By Olivia Benjamin, senior in public relations
When I was awarded the Hugh S. Sidey Scholarship in Print Journalism from the White House Historical Association I was overjoyed to have the chance to learn from amazing journalists who have been reporting on politics in the heart of politics, Washington, D.C.
The newly rebranded Hugh Sidey Experience in Political Journalism provides one Greenlee student $5,000 and an all-expenses-paid trip to Washington, D.C. I was so excited to get the chance to travel to D.C. for the White House Correspondents’ Dinner. However, COVID-19 had other ideas. With the dinner canceled and travel unsafe in spring 2020 due to the pandemic, the WHHA made other arrangements to truly try to make the best of things. Instead, they hosted three virtual panels featuring White House reporters that I was able to attend throughout the summer, along with White House Correspondents’ Association scholarship recipients.
Most of the sessions featured professional White House journalists who shared their experiences in political reporting. In the sessions, I joined around 10 to 15 other scholars who tuned in from all across the U.S. This was the first year the Greenlee School of Journalism and Communication opened this scholarship up to all majors in the Greenlee School. One thing I think made me stand out in the group of students was the fact that I was the only one who was not a journalism major. I actually found this really rewarding because it gave me a chance to explain why I chose to apply for this scholarship and why I, a public relations major, deserved to be a part of this group. I shared my unique experience of reporting on the Iowa Caucuses, which involved spending most of my time during the fall 2019 semester following around and writing about the 2020 political contenders as they flocked to our state.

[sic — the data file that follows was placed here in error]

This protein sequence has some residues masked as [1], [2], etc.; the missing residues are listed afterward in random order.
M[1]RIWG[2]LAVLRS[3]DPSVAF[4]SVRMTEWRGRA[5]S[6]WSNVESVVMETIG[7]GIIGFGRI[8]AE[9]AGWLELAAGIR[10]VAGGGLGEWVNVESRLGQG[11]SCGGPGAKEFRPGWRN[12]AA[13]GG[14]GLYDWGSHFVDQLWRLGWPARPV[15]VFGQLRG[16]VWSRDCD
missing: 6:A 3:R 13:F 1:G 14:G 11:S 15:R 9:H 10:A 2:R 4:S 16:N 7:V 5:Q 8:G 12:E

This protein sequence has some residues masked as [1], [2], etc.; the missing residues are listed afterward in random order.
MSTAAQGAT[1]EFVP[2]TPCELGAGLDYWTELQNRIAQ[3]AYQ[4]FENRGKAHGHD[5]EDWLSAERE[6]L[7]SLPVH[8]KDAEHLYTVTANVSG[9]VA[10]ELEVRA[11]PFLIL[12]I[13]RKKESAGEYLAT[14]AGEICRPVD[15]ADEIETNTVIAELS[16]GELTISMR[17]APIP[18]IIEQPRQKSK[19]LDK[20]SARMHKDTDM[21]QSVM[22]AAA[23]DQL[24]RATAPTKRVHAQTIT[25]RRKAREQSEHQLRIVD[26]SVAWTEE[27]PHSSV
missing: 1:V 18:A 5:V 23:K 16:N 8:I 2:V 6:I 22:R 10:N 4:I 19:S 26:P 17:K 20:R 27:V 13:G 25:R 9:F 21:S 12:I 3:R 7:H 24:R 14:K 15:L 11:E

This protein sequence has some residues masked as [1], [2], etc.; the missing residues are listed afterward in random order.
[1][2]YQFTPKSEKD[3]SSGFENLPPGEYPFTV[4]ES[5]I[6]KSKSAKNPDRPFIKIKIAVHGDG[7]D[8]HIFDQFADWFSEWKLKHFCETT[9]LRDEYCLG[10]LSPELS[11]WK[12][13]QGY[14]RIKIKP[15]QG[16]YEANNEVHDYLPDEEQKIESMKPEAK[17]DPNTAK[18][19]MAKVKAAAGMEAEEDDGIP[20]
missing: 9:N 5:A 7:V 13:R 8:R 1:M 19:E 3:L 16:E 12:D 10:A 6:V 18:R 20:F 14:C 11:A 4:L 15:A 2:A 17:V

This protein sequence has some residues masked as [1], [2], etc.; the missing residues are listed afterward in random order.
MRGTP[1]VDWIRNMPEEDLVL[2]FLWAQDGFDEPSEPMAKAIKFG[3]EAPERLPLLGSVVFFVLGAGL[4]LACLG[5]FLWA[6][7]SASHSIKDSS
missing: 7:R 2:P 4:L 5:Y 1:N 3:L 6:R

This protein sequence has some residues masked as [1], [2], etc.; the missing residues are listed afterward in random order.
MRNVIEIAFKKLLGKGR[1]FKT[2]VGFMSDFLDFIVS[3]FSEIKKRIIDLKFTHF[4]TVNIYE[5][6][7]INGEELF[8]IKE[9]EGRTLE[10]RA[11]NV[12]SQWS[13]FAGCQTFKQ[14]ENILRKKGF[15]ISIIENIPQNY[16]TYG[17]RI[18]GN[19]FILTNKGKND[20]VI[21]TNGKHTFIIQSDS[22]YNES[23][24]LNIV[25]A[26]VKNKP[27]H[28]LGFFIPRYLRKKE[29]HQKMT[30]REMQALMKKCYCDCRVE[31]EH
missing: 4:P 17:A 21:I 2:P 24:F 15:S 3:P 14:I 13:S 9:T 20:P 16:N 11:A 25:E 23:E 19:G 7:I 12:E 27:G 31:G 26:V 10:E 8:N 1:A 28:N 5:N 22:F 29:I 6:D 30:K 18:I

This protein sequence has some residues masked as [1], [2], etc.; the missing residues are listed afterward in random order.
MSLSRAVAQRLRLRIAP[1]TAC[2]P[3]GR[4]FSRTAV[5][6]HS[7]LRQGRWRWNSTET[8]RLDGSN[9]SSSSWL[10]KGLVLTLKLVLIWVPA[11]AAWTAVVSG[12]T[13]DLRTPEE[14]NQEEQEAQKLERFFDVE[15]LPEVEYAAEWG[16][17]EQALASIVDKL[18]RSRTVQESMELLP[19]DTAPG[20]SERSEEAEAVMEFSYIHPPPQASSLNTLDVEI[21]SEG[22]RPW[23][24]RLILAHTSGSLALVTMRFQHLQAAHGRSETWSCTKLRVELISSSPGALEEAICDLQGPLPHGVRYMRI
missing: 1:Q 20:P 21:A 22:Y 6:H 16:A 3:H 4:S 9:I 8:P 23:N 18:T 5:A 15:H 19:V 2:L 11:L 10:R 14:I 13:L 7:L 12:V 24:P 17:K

One of the best parts of the virtual panels was being able to gain insights from these amazing journalists who have been reporting on politics for years. One panel was particularly interesting — it was focused on reporters’ experiences covering the Trump administration compared to basically any other president. The reporters talked about how it takes a different mindset when it comes to reporting on Trump, particularly because he uses social media so differently than previous presidents.
For our last virtual event, it was pretty awesome to have Hasan Minhaj join us and answer our questions. Minhaj — a comedian, writer and actor who is known for his Netflix show Patriot Act with Hasan Minhaj – was supposed to have been our entertainer at the dinner.
Overall, I think it was so beneficial to have had this awesome experience. I cannot express how grateful I am to the White House Historical Association and Mr. David M. Rubenstein for making this scholarship possible. Even with everything that has been going on with the COVID-19 pandemic, the White House correspondents were very kind to share their wisdom and advice from their years in politics. I think any Greenlee major has any interest in political journalism or political communication should definitely think about applying for this scholarship.
Olivia Benjamin is a senior in public relations with a minor in political science and event management from Sloan, Iowa. She currently works as a communications assistant for the Greenlee School. Her future career goals include working in crisis communications within politics.